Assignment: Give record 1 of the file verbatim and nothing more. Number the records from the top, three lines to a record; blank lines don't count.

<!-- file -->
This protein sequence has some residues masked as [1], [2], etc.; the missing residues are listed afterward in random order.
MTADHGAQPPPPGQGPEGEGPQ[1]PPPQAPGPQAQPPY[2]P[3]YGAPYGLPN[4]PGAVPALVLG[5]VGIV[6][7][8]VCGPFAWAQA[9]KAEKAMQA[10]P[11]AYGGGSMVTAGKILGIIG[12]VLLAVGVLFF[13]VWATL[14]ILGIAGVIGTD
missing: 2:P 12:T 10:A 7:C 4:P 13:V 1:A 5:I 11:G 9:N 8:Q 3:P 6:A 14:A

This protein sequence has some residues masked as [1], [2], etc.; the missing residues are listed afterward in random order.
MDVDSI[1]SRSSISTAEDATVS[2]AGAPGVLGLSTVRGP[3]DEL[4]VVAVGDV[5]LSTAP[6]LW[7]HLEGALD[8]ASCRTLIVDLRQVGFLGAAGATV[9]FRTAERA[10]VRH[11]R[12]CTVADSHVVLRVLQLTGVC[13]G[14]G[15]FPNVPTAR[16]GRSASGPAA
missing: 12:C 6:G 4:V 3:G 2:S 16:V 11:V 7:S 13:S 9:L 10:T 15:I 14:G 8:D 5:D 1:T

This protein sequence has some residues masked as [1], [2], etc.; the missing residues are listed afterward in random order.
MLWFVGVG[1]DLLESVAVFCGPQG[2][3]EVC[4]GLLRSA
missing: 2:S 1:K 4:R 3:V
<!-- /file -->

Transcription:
This protein sequence has some residues masked as [1], [2], etc.; the missing residues are listed afterward in random order.
MTADHGAQPPPPGQGPEGEGPQ[1]PPPQAPGPQAQPPY[2]P[3]YGAPYGLPN[4]PGAVPALVLG[5]VGIV[6][7][8]VCGPFAWAQA[9]KAEKAMQA[10]P[11]AYGGGSMVTAGKILGIIG[12]VLLAVGVLFF[13]VWATL[14]ILGIAGVIGTD
missing: 2:P 12:T 10:A 7:C 4:P 13:V 1:A 5:I 11:G 9:N 8:Q 3:P 6:A 14:A